360° Onenessfantasy space earth NASA

Astronaut Edgar Mitchell, is no less standing in awe and wonder of the connectedness of all things since his death on February 4th 
than when he spoke of his epiphany during Apollo 14.

“My biggest joy was on the way home, 
in my cockpit window every two minutes, the earth, the moon, the sun and the whole 360 degree panorama of the heavens.

And that was a powerful overwhelming experience. 
And suddenly I realized, that the molecules of my body, and the molecules of the spacecraft and the molecules in the body of my partners were prototyped and manufactured in some ancient generation of stars.

And that was an overwhelming sense of oneness, of connectedness. 
It wasn’t them and us. It was… that’s me, that’s all of it, it’s one thing.

And it was accompanied by an ecstasy, a
 sense of O My God,
wow, yes, an insight, an epiphany.”

Remember… remember… remember…

We are born of stardust and to stardust we return.

During the imposition of ashes on Ash Wednesday,
the traditional words are uttered,

“Remember you are dust, and to dust you shall return.”

That we are born of stardust emerges in light of scientific understanding that “almost every element on Earth was formed at the heart of a star.” http://www.physics.org/article-questions.asp?id=52

We are more than dust, we are more than stardust!

We remember our humanity
and we need to remember our divinity too;

the divine spark that dwells within everything,
the gift of the Creator.

Read more: Ash Wednesday Message

A congregation gathers on a Sunday morning. There has been a lot of preparation. The altar has been set, bulletins have been printed, the heat turned up. The choir has practiced. Worship begins with The Word: Scripture and sermon, hymns and prayers have challenged and inspired. At God's Table, all come to to be reconciled to God and one another through Christ's body and blood. Renewed and strengthened we are Sent to live into our calling as apostles in the world. But first... the fellowship of coffee hour awaits. The Church, St. Paul said, is the body of Christ and each a member. It's true! Never perfect, filled with all sorts and characters and yet, a beautiful living organism of God's grace.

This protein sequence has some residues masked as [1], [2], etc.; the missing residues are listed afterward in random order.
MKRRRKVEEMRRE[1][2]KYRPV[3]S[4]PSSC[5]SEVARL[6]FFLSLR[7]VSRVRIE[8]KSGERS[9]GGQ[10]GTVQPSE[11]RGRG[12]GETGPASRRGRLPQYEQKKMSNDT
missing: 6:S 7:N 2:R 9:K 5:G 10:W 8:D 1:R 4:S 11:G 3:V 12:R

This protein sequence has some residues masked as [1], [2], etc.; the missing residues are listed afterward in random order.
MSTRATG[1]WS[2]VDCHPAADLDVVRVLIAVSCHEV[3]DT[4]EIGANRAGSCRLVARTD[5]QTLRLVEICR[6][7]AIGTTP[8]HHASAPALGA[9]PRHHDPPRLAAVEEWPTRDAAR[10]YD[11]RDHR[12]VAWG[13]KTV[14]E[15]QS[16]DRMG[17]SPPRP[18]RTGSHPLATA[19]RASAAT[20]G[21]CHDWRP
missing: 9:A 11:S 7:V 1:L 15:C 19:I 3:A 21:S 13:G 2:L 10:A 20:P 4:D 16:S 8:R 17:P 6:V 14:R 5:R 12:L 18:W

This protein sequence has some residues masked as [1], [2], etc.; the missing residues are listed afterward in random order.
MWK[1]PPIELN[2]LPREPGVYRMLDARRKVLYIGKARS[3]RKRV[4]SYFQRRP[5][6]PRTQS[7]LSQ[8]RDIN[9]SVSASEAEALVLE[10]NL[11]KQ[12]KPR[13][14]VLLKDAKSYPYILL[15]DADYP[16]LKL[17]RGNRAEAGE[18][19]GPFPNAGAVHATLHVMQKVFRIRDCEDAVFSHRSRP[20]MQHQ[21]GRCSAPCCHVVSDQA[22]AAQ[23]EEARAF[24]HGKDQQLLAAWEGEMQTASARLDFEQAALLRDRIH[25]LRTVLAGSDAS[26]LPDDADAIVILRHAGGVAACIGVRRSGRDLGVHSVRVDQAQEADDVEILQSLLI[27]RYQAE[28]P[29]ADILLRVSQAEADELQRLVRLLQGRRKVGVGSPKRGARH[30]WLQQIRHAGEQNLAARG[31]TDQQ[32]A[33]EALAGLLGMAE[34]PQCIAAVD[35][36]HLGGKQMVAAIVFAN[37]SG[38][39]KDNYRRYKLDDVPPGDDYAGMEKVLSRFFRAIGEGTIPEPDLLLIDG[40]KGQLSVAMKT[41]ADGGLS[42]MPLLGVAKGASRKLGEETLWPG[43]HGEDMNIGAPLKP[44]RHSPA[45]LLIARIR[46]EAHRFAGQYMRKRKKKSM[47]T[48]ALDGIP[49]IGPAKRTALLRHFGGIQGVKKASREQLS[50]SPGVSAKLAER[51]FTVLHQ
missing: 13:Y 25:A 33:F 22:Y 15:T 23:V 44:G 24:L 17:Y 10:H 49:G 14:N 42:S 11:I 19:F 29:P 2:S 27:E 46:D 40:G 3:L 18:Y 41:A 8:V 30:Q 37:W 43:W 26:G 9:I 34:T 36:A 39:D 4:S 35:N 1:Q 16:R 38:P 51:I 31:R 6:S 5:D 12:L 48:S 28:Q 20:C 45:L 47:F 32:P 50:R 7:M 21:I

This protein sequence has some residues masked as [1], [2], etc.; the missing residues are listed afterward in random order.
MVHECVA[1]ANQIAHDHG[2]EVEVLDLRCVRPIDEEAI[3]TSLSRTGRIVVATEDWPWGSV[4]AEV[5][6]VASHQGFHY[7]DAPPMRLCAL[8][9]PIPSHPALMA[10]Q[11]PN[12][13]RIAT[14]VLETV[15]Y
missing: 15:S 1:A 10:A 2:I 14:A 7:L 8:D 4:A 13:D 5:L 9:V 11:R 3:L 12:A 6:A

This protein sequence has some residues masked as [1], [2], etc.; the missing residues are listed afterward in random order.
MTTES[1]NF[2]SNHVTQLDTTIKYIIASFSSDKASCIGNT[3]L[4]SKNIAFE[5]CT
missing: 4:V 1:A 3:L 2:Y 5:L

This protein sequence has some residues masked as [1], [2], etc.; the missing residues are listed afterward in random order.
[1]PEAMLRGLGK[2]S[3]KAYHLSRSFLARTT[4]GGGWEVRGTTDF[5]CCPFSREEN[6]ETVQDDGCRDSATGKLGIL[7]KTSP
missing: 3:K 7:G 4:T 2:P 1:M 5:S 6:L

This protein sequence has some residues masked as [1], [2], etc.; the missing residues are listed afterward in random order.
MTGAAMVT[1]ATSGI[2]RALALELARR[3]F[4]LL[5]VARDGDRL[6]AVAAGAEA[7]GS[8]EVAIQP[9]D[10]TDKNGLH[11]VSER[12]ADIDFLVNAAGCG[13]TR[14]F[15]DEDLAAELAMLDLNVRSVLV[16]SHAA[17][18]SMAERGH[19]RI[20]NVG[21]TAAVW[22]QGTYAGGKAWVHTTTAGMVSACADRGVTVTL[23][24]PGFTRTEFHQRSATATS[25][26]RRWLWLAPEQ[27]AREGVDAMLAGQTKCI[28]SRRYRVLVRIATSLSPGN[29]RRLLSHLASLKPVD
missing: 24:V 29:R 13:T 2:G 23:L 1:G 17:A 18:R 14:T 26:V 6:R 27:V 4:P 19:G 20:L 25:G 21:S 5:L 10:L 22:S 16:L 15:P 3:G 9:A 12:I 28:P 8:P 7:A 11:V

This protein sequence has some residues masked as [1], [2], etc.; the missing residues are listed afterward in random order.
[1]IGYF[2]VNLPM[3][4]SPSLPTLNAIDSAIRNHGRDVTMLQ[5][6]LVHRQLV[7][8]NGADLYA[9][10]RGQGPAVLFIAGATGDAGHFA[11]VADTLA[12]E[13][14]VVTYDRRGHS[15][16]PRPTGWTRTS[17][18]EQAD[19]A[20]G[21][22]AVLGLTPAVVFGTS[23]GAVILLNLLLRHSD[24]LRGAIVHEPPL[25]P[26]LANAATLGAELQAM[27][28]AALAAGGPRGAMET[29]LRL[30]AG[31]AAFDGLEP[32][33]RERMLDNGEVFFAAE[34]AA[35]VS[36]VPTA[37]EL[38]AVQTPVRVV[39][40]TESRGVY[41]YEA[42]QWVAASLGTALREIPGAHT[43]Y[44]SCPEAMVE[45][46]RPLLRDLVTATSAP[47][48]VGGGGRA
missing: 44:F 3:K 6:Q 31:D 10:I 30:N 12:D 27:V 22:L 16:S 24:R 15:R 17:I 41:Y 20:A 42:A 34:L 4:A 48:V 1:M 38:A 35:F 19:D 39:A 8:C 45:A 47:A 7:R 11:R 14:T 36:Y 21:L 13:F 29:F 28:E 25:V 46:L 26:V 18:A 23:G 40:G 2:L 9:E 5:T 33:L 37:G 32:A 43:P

Watch and Pray [Taize chant]

Stay with me,
remain here with me,
watch and pray,
watch and pray.

We’ve been traveling through the Christian season of Epiphany. The gospeler Luke has guided our journey for the most part, except when John detoured us to attend a wedding festival in Cana. For Luke, prayer is the portal to experiencing God’s glory.

Prayer is the path through which divinity flows between God and Christ. Prayer is the channel by which God’s grace pours into us. Prayer is the river of compassion and strength flowing between one another. Prayer is like a choreographed dance of love between God, Jesus, Spirit, you and me.

Read more: This Week's Sermon

The Key to Peace

Zen Master Thich Nhat Hanh is a global spiritual leader, poet and peace activist, revered around the world for his powerful teachings and bestselling writings on mindfulness and peace. http://plumvillage.org/about/thich-nhat-hanh/

A thread that runs through Thay’s teachings is the call for understanding that leads to peace. Of his many books that speak to peace, Living Buddha, Living Christ (1995/2007) resonates deeply with me. He quotes Professor Hans Küng who said, “Until there is peace between religions, there can be no peace in the world.” Thay invites us to open ourselves to see other points of view. He says, “People kill and are killed because they cling too tightly to their own beliefs and ideologies. When we believe that ours is the only faith that contains the truth, violence and suffering will surely be the result.”

He continues, “The second precept of the Order of Interbeing, founded within the Zen Buddhist tradition during the war in Vietnam, is about letting go of views: ‘Do not think the knowledge you presently possess is changeless, absolute truth. Avoid being narrow-minded and bound to present views. Learn and practice nonattachment from views in order to be open to receive others’ viewpoints.’ To me, this is the most essential practice of peace.” (Kindle Locations 183-188)

Read more: Rector's Message

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